The Vrykolakas Deviation (Narcissus Legacy, #1) by Sherri Lackey
Paranormal* e-book, 221 pages
Keeva lives her life on the run, changing identities and personas. She is running from monsters she has never seen - vrykolakes, vampire creatures her father, Sandor, has told her stories about all her life. She had almost convinced herself that these monsters had all died in a volcano eruption on the island of Strongili long ago.
But when a vrykolakas named Severin kills Mandy, her best friend, she discovers the vrykolakes are alive and well. Keeva knows about Severin from her father’s stories, and her first impulse is to kill him and rid the world of the evil vrykolakas. She feels drawn to him however, and takes him prisoner. She hopes to better understand the vrykolakes and perhaps better understand herself. She is over two thousand years old. She doesn't know who or what she is, but she wants to find out. In order to do that, she has to discover her past. Severin might be the place to start looking for a connection to the past. Or, he could be the worst mistake Keeva has ever made.
"Why? I am a vrykolakas and that is all that matters," he said harshly. "You are not a vrykolakas. You are nothing, less than nothing, daughter of Sandor. You are nothing but a freakish aberration, a mistake yet to be remedied – erased."
This conversation was not going in the direction I had hoped it would go. "And yet," I said, "here you are tied up in this room. This less than nothing aberration managed to drag your practically lifeless body back here and tie you up. That is something to think about isn't it?"
He gave me that cold smile again. "You are such a naïve little girl. How have you survived this long?"
I suddenly felt foolish. I clearly was not on top of my game here. I was failing miserably and his last words cut me deeply. I walked out of the room slamming the door behind me. I was frustrated by my failed first attempt at interrogation. On top of that, I couldn't think clearly with him around.
That night, I was restless again. At times it seemed I was in some realm of being half asleep and half awake. At one point, I thought I woke up to see Severin standing over me, looking down at me with that wolfish grin. I came more fully awake. He was not there, but his distinct odor was pervasive in my room. I got up and got a drink of water from the kitchen. I listened quietly outside his room and heard nothing.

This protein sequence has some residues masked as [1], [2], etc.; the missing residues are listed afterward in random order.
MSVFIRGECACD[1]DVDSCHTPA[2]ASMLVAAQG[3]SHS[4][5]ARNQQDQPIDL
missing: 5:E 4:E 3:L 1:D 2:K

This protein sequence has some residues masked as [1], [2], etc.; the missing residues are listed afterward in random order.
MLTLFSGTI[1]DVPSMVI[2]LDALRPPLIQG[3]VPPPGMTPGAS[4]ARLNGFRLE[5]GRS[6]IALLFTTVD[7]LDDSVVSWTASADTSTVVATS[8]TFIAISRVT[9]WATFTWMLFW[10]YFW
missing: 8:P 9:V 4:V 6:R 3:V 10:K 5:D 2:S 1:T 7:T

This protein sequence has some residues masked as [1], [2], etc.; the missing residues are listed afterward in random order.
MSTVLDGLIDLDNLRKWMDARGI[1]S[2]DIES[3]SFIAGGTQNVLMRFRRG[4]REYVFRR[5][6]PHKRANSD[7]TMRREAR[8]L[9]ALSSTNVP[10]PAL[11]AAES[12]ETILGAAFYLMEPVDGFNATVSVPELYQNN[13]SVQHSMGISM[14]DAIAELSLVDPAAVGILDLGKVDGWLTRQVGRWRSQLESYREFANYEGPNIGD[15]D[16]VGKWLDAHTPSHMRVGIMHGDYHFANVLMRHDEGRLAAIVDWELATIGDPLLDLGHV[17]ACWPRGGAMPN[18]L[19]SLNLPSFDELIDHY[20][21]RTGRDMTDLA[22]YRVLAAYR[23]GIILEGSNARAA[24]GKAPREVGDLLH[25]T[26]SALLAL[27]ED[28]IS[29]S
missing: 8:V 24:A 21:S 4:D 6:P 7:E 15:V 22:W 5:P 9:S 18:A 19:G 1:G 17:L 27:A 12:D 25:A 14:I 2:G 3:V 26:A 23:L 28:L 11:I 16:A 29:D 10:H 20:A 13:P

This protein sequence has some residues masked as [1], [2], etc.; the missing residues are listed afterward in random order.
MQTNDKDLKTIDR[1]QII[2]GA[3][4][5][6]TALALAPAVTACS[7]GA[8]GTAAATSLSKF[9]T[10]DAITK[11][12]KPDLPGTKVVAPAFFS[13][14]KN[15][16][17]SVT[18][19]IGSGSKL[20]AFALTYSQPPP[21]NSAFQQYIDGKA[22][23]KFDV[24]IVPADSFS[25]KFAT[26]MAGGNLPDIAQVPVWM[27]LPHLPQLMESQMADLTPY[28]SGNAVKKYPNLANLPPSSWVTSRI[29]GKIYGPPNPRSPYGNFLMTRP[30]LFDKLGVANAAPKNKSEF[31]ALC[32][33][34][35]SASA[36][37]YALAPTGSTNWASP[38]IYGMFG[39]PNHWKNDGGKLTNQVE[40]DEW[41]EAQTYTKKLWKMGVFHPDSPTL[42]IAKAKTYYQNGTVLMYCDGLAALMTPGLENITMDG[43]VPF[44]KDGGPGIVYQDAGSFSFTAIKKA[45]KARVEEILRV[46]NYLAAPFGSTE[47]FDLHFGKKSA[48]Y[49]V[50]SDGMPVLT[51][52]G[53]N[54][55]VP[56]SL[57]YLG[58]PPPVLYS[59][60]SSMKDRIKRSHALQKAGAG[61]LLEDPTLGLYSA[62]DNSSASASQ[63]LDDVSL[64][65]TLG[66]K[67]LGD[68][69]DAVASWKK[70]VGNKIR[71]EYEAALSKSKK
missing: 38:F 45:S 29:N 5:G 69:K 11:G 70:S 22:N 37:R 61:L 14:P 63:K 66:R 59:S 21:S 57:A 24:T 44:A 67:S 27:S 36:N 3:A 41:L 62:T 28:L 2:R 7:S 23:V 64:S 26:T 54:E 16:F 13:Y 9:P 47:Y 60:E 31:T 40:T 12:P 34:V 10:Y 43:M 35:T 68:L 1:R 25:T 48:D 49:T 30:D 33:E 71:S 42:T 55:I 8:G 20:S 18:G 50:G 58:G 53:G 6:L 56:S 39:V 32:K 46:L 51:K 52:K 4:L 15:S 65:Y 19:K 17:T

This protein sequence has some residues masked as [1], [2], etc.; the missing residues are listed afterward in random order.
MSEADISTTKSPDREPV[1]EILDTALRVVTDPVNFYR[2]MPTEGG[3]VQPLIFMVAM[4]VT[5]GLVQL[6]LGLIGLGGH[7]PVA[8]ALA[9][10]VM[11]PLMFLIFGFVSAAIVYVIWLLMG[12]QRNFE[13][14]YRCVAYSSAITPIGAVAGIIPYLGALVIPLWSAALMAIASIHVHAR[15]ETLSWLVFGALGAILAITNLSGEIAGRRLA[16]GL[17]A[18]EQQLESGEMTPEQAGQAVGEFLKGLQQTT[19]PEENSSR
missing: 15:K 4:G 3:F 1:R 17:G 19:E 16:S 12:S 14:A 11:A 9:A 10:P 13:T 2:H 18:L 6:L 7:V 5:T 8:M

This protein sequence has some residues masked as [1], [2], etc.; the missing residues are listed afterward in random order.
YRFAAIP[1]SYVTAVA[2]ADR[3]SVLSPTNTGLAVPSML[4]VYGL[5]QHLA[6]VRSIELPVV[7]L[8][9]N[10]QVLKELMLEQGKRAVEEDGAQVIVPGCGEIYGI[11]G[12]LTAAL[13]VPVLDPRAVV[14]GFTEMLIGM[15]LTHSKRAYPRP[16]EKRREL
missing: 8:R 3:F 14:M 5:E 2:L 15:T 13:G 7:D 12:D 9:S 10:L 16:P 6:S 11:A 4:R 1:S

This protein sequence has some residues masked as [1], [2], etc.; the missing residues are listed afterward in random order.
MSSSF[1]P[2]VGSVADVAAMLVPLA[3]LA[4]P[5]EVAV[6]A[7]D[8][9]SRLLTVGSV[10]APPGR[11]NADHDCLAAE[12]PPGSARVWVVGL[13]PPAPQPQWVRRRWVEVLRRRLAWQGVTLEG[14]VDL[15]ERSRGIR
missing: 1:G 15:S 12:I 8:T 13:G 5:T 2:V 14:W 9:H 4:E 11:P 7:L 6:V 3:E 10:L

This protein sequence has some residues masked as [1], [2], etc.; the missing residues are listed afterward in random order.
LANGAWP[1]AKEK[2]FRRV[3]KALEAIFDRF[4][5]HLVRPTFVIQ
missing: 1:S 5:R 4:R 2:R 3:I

About the author:
Sherri Lackey, born in Carlsbad, New Mexico, now lives in Montana where the cold northern climate inspires her to write. She writes science fiction and fantasy with dashes of speculative fiction, a pinch of steampunk, and a touch of urban fantasy. She lives with her husband, Paul, and their three children. She also has a faithful dog named Raymond who likes to sit by her side while she writes.
1) How did Vrykolakas Deviation come about? What was your inspiration and when did you know you had a story?
I wanted to write a vampire story which was a little different from all of the rest. I read Dracula a few years ago. Some of the newer vampire tales, like the Vampire Diaries and the Twilight series, mix romance with vampirism. I read Brahm Stoker’s novel in order to get a feel for the traditional vampire which is an entirely evil creature in Dracula. This got me to thinking about how I would write a vampire story. The Vrykolakas Deviation is the answer to the question I had asked myself. The vrykolakes are purely evil, but I managed to work in a bit of romance too. To find out how I did that, you’ll have to read my book.
2) Can you tell us what a vrykolakas is?
A vrykolakas is sometimes called the bloodless vampire. The legend originates from the Greek island of Santorini. The legend states that the undead vrykolakas would maliciously knock at someone’s door. If the occupant did not open the door upon the first knock, the vrykolakas would go away and leave the occupant alone. But if the occupant answered the door at the first knock, the vrykolakas would disappear, only to return later to turn the unfortunate occupant into a vrykolakas. How a vrykolakas killed his victims is not well defined in the legends. This left me a lot of latitude to define how a vrykolakas kills his victims in my book.